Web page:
Pets at High Risk of COVID-19 Infection From Owners, U of G Research Finds
July 14, 2021
New University of Guelph research suggests pet owners with a suspected case of COVID-19 should with a suspected case of COVID-19 should limit close contact with their pets.
Initial findings, to be presented at the European Congress of Clinical Microbiology & Infectious Diseases (ECCMID) conference, suggest people with COVID-19 frequently pass the illness to their pets, and that cats that sleep on their owners’ beds are at particular risk.
Lead author Dr. Dorothee Bienzle, in photo at left, a professor of veterinary pathology at U of G’s Ontario Veterinary College, and colleague Dr. Scott Weese, infectious disease specialist, set out to determine how susceptible pets were to becoming infected with the coronavirus that caused COVID-19 In humans, and what increased their odds of infections.
They tested 48 cats and 54 dogs from 77 households for antibodies to COVID-19—a sign of past infection, and surveyed the owners about how they interacted with their pets. They then compared those results to cats and dogs tested at animal shelters as well as stray cats.
They found a high proportion of pets in households with people infected with COVID-19 also became infected with the virus, with cats at higher risk than dogs.
A full 67 per cent (32 out of 48) of the cats and 43 per cent (23 out of 54) of the dogs tested positive for antibodies to the coronavirus. That compared to just 9 per cent of dogs and cats from the animal shelter and three per cent of the stray cats.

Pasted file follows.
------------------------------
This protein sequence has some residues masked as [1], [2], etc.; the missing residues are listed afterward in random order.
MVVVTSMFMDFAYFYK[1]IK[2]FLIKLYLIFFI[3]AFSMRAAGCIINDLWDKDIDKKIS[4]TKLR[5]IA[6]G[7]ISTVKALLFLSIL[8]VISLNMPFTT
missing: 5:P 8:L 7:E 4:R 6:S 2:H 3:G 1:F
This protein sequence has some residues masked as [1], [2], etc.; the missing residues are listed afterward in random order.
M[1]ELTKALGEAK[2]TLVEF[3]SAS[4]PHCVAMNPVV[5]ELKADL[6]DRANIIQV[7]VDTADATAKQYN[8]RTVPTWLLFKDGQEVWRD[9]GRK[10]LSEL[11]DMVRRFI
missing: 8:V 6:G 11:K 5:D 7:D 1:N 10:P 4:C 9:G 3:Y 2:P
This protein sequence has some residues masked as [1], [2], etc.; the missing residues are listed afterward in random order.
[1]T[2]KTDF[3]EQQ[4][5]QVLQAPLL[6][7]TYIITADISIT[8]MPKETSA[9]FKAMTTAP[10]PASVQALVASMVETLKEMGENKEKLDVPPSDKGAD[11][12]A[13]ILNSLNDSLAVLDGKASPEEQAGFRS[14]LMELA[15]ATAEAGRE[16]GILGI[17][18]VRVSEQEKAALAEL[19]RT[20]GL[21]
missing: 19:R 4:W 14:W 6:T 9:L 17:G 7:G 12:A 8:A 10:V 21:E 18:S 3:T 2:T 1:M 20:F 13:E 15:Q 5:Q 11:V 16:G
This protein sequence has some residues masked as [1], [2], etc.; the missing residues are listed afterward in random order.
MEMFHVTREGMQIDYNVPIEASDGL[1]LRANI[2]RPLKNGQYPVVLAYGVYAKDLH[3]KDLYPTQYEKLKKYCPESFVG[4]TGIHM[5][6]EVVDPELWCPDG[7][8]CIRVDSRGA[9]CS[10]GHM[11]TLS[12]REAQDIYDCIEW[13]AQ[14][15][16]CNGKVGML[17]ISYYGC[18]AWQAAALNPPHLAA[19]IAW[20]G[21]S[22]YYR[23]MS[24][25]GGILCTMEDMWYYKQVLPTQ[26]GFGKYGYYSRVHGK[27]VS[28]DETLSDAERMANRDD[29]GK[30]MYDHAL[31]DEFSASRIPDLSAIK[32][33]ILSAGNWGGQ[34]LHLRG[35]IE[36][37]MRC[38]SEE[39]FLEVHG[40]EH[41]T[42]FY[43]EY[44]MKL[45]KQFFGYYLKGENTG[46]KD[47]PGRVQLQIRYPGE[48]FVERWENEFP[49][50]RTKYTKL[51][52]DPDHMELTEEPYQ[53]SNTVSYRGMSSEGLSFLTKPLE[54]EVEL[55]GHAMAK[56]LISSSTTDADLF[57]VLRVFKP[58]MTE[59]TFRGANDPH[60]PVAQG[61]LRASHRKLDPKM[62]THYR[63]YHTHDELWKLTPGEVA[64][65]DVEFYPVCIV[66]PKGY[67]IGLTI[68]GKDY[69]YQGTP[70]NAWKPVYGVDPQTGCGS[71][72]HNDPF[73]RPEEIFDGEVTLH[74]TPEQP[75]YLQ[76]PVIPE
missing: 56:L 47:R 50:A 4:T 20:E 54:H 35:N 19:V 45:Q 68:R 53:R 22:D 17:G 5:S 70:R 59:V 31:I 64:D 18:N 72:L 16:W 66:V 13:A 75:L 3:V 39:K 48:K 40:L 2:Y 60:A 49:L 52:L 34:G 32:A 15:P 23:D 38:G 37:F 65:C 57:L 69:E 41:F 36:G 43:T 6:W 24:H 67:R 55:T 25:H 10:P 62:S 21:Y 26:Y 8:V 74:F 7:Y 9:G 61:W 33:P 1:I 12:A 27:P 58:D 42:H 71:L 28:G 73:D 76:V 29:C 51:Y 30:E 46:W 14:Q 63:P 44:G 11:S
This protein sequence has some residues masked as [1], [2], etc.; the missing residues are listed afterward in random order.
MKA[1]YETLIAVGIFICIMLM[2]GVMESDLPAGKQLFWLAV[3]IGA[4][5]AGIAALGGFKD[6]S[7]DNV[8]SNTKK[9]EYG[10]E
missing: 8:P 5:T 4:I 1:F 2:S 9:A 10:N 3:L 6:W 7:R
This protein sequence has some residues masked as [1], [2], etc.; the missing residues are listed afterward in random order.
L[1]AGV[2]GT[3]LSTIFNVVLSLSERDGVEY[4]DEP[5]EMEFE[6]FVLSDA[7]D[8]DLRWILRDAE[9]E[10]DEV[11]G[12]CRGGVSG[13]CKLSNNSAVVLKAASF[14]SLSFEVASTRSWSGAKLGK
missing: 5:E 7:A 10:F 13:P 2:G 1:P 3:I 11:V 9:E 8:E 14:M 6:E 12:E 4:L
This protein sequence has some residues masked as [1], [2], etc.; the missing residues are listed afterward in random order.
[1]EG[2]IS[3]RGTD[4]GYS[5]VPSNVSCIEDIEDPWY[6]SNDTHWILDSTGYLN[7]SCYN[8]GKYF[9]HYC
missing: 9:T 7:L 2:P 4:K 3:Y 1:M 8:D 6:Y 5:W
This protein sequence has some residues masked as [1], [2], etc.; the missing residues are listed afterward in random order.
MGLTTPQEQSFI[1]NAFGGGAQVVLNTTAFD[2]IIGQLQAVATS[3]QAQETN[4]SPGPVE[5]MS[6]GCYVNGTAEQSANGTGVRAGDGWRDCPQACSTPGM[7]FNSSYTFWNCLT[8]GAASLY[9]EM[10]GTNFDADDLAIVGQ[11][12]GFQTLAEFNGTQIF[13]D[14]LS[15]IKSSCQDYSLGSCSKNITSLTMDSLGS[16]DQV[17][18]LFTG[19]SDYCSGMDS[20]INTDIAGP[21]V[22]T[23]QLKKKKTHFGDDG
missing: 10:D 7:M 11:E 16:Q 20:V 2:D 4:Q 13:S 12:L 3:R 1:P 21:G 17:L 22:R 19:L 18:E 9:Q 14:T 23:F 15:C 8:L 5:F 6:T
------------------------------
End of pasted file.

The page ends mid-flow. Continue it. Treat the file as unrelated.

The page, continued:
Cats that spent more than 19 hours per day with their owners, including sleeping on their owner’s bed, seemed to be at a higher risk of infection.
Although most of the dogs developed only mild symptoms, such as a lack of appetite, more than a quarter of the cats developed COVID-like symptoms, such as a runny nose and difficulty breathing, with three developing severe symptoms.
Bienzle told NBC News that people who have COVIV-19 should take steps to protect their pets by wearing a mask and avoiding contact with their cats and dogs as much as possible.
“At this point, we should assume that if we get infected, that our pets are susceptible, too, and they should be treated as any other household member.”
Funding for this research was provided by the U of G COVID-19 Research Development and Catalyst Fund, the Ontario Veterinary College, the Department of Pathobiology and the Ontario Animal Health Network.
Originally published on the University of Guelph website.